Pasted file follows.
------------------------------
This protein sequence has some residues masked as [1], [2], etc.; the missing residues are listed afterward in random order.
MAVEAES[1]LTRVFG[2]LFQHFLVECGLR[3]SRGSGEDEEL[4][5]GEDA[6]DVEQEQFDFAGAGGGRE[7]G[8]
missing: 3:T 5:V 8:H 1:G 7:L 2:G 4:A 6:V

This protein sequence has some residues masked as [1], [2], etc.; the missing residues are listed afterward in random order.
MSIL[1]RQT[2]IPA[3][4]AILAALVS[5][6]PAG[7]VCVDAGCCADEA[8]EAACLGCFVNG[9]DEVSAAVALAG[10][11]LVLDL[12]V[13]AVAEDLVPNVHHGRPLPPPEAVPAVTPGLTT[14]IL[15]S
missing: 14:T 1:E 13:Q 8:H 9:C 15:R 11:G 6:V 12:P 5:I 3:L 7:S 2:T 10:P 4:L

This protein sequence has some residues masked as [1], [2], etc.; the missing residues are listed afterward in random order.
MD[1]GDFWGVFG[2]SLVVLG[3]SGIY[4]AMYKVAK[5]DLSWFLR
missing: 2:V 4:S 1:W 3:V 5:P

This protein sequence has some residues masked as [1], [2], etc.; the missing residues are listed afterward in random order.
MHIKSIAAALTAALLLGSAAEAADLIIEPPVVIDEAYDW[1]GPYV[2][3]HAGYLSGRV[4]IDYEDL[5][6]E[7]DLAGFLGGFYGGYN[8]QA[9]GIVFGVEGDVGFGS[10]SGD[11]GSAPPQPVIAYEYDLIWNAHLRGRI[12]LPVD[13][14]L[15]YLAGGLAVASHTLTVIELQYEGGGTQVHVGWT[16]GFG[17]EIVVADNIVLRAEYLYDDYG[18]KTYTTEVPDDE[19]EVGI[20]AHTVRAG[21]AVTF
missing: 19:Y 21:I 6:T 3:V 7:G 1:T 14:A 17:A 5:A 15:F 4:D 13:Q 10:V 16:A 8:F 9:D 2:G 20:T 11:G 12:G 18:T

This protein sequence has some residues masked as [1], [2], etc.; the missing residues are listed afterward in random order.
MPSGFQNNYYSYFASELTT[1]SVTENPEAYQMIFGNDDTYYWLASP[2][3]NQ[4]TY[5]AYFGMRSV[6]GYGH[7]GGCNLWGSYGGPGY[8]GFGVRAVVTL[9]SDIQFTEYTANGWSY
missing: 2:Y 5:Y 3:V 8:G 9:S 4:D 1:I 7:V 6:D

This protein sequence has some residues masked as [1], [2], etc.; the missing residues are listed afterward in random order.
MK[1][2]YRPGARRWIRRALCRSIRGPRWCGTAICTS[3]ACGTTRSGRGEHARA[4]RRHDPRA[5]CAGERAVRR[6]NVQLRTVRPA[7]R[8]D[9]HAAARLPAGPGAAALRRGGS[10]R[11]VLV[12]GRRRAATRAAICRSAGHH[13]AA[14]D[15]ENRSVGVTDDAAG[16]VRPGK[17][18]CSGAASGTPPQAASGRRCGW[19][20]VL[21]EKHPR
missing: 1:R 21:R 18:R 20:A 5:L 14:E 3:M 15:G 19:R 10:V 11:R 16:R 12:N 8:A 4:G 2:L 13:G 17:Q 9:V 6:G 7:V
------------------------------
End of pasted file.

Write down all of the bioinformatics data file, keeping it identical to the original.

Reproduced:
This protein sequence has some residues masked as [1], [2], etc.; the missing residues are listed afterward in random order.
MAVEAES[1]LTRVFG[2]LFQHFLVECGLR[3]SRGSGEDEEL[4][5]GEDA[6]DVEQEQFDFAGAGGGRE[7]G[8]
missing: 3:T 5:V 8:H 1:G 7:L 2:G 4:A 6:V

This protein sequence has some residues masked as [1], [2], etc.; the missing residues are listed afterward in random order.
MSIL[1]RQT[2]IPA[3][4]AILAALVS[5][6]PAG[7]VCVDAGCCADEA[8]EAACLGCFVNG[9]DEVSAAVALAG[10][11]LVLDL[12]V[13]AVAEDLVPNVHHGRPLPPPEAVPAVTPGLTT[14]IL[15]S
missing: 14:T 1:E 13:Q 8:H 9:C 15:R 11:G 6:V 12:P 5:I 3:L 7:S 2:T 10:P 4:L

This protein sequence has some residues masked as [1], [2], etc.; the missing residues are listed afterward in random order.
MD[1]GDFWGVFG[2]SLVVLG[3]SGIY[4]AMYKVAK[5]DLSWFLR
missing: 2:V 4:S 1:W 3:V 5:P

This protein sequence has some residues masked as [1], [2], etc.; the missing residues are listed afterward in random order.
MHIKSIAAALTAALLLGSAAEAADLIIEPPVVIDEAYDW[1]GPYV[2][3]HAGYLSGRV[4]IDYEDL[5][6]E[7]DLAGFLGGFYGGYN[8]QA[9]GIVFGVEGDVGFGS[10]SGD[11]GSAPPQPVIAYEYDLIWNAHLRGRI[12]LPVD[13][14]L[15]YLAGGLAVASHTLTVIELQYEGGGTQVHVGWT[16]GFG[17]EIVVADNIVLRAEYLYDDYG[18]KTYTTEVPDDE[19]EVGI[20]AHTVRAG[21]AVTF
missing: 19:Y 21:I 6:T 3:V 7:G 1:T 14:A 17:A 5:A 15:F 4:D 13:Q 10:V 16:A 8:F 9:D 2:G 20:T 11:G 12:G 18:T

This protein sequence has some residues masked as [1], [2], etc.; the missing residues are listed afterward in random order.
MPSGFQNNYYSYFASELTT[1]SVTENPEAYQMIFGNDDTYYWLASP[2][3]NQ[4]TY[5]AYFGMRSV[6]GYGH[7]GGCNLWGSYGGPGY[8]GFGVRAVVTL[9]SDIQFTEYTANGWSY
missing: 2:Y 5:Y 3:V 8:G 9:S 4:D 1:I 7:V 6:D

This protein sequence has some residues masked as [1], [2], etc.; the missing residues are listed afterward in random order.
MK[1][2]YRPGARRWIRRALCRSIRGPRWCGTAICTS[3]ACGTTRSGRGEHARA[4]RRHDPRA[5]CAGERAVRR[6]NVQLRTVRPA[7]R[8]D[9]HAAARLPAGPGAAALRRGGS[10]R[11]VLV[12]GRRRAATRAAICRSAGHH[13]AA[14]D[15]ENRSVGVTDDAAG[16]VRPGK[17][18]CSGAASGTPPQAASGRRCGW[19][20]VL[21]EKHPR
missing: 1:R 21:R 18:R 20:A 5:L 14:E 3:M 15:G 19:R 10:V 11:R 16:R 12:N 8:A 4:G 2:L 13:G 17:Q 9:V 6:G 7:V